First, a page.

My sophomore year of college I took an American Detective Literature And Film class to cover my pluralism requirement. Though I was excited that this covered my required history credit, I was ecstatic when I started reading and analyzing detective and crime fiction from the 1930s to the 1950s. I was instantly hooked and have since tried to read every piece of pulp fiction I can get my hands on. Books by Dashiell Hammett, Raymond Chandler, Ross Macdonald, Evan Hunter (aka Ed McBain), and Patricia Highsmith glare up at me from the floor where they are stacked 50 high since I ran out of shelf space.
Each writer explores issues like suicide, justified homicide, homosexuality, unwarranted societal pressures, promiscuity, and many others which were considered taboo for the time. These craftsmen and craftswomen pushed the enveloped and developed fantastic methods of storytelling that have influenced many modern writers (I know Bruce Coville is a big fan of Dashiell Hammett’s The Maltese Falcon while Stephen King makes multiple references to the works of Raymond Chandler throughout his bibliography).
As you can probably tell, I love talking about this type of literature as much as I enjoy reading it. A few months ago I was waiting in line for a signature by comic book artist Frank Quitely at a convention. I started to talk with two guys from Providence, RI who were in line with me and pulp fiction came up. We talked about our favorite authors and they suggested I check out crime writer Jim Thompson. When these guys told me that Thompson’s work was heavily influenced by crime schemes he learned as a young bellboy at a Hotel in Texas I was writing down his titles for my next trip to the bookstore.
I picked up The Killer Inside Me which is considered his finest and most “mature” work. The book follows Lou Ford, a small town sheriff who is constantly fighting his urges to act violently. Thompson treats violence like a strange disease that can only be overcome psychologically. Lou Ford is constantly abusing his power to perpetuate these acts of violence which gives the book a nice raw edge to it. The reader is always curious how he is going to cover up his “work” and plan for his next act of aggression.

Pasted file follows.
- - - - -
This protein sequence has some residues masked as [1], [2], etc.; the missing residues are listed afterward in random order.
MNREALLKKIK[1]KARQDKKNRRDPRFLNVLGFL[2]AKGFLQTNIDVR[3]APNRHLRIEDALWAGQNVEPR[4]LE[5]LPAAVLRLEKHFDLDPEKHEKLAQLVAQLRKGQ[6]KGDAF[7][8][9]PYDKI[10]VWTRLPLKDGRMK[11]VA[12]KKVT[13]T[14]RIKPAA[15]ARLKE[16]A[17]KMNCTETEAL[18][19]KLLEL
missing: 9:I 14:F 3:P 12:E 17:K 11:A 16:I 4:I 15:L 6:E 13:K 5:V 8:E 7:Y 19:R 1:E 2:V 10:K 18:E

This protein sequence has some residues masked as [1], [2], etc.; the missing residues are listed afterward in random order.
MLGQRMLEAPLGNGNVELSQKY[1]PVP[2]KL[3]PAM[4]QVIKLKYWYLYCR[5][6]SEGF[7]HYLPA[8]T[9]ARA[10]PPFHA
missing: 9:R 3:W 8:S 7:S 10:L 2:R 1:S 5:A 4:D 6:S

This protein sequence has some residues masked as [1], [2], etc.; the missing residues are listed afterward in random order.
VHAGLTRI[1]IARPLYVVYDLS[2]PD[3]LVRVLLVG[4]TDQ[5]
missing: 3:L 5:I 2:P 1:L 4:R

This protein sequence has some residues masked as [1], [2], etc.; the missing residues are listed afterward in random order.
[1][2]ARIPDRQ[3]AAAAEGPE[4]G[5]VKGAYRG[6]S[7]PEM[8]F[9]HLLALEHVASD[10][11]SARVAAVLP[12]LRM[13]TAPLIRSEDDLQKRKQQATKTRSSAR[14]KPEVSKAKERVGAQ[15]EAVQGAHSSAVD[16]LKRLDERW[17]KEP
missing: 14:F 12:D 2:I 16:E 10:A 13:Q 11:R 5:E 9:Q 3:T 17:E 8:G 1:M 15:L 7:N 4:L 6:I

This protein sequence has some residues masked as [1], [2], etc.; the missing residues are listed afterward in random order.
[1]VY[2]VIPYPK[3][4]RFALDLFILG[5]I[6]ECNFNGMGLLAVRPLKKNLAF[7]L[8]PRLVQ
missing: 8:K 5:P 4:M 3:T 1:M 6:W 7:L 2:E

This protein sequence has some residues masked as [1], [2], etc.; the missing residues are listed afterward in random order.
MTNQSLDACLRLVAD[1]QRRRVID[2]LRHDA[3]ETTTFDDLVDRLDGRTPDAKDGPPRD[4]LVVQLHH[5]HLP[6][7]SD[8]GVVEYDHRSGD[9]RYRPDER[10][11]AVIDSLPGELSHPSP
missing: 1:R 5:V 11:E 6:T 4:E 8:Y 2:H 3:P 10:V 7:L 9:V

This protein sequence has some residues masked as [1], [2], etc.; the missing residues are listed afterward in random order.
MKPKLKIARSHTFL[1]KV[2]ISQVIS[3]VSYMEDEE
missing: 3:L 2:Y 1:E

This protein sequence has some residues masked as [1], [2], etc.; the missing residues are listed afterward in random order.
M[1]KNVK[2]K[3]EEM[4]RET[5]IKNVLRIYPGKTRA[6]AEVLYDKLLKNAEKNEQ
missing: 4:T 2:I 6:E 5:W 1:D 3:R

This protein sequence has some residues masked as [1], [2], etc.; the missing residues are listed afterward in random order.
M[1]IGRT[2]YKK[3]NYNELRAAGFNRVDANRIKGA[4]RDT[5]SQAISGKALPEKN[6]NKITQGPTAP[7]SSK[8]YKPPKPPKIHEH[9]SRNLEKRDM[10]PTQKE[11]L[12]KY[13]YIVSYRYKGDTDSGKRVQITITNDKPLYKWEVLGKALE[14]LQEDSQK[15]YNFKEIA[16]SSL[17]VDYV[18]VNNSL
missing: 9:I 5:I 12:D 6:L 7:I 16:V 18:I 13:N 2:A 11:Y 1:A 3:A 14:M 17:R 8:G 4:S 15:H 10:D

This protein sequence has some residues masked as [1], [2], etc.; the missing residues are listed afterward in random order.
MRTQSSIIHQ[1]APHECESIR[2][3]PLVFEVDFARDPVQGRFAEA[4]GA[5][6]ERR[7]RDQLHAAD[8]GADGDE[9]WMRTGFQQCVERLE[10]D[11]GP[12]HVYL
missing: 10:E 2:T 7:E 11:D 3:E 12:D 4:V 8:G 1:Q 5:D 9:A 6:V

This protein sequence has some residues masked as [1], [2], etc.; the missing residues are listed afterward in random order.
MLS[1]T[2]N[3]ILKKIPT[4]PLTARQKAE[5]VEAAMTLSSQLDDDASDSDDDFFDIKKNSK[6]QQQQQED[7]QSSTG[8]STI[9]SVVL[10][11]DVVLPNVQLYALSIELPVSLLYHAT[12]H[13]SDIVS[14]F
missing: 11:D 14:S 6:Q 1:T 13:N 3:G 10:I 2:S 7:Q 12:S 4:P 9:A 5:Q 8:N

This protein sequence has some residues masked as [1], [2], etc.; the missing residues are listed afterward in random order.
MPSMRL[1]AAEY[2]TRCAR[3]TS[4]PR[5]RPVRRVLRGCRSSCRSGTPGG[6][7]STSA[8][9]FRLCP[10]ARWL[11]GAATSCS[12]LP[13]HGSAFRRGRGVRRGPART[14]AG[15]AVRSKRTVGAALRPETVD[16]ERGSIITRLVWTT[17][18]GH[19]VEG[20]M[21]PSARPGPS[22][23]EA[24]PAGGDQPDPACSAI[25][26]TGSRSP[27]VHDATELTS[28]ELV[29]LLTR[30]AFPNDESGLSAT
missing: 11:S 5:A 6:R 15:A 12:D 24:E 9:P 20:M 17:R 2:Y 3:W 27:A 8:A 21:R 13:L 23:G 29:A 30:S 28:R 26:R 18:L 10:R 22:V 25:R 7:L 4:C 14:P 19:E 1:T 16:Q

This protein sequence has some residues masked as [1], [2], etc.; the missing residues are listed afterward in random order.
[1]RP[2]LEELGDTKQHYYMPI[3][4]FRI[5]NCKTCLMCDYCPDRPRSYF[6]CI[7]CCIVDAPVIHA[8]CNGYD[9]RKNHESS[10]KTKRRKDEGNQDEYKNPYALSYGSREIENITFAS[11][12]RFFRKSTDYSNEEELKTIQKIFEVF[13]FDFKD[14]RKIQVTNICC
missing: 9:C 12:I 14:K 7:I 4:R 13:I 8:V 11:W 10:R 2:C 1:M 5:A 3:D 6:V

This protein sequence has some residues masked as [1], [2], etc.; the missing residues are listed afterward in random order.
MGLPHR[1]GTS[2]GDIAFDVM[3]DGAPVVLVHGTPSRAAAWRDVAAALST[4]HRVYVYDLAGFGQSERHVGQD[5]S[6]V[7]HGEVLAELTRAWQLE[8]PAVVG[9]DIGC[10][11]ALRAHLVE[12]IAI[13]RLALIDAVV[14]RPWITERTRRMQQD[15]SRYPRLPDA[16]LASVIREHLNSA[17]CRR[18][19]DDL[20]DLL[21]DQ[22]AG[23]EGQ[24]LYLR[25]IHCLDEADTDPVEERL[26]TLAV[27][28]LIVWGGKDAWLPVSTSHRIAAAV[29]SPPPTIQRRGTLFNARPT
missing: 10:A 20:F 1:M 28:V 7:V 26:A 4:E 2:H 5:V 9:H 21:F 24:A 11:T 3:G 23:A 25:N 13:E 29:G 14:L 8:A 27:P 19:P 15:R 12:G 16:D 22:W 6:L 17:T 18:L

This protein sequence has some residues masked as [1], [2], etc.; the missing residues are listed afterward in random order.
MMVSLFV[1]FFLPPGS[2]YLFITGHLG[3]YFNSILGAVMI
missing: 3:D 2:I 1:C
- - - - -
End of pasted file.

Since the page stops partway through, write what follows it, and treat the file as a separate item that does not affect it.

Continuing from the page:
On top of exploring the nature of violence and aggression as they relate to power and privilege the book also provides some nice social commentary. Thompson’s perception of the world he lives in is dark and hopeless. Even the individuals in power feel the hand of fate coming down on them.
In one classic scene, Lou Ford is talking with a kid who is going to get pinned down for a murder that was actually committed by Lou himself. Through the protagonist’s diaglogue this piece of literary genius is produced:
“How can a man really ever know anything? We’re living in a funny world, kid, a peculiar civilization. The police are playing crooks in it, and the crooks are doing police duty. The politicians are preachers, and the preachers are politicians. The tax collectors collect taxes for themselves. The Bad People want us to have more dough, and the Good People are fighting to keep it from us. It’s not good for us, know what I mean? If we all had what we wanted to eat, we’d crap too much. We’d have inflation in the toilet paper industry. That’s the way I understand it. That’s about the size of some of the arguments I’ve heard.”
Just in those few words a reader can hear the hopeless tone in his voice, the comprehension that the system is working against him, and the justification for his actions to offset the issues the system sets up for him. The glass is half empty and I wouldn’t have it any other way. Not to mention he incorporates some element of humor to cope with the real issues at hand. This is what I adore about this period in literature. It was ahead of its time and still, to this day, it speaks some form of the truth.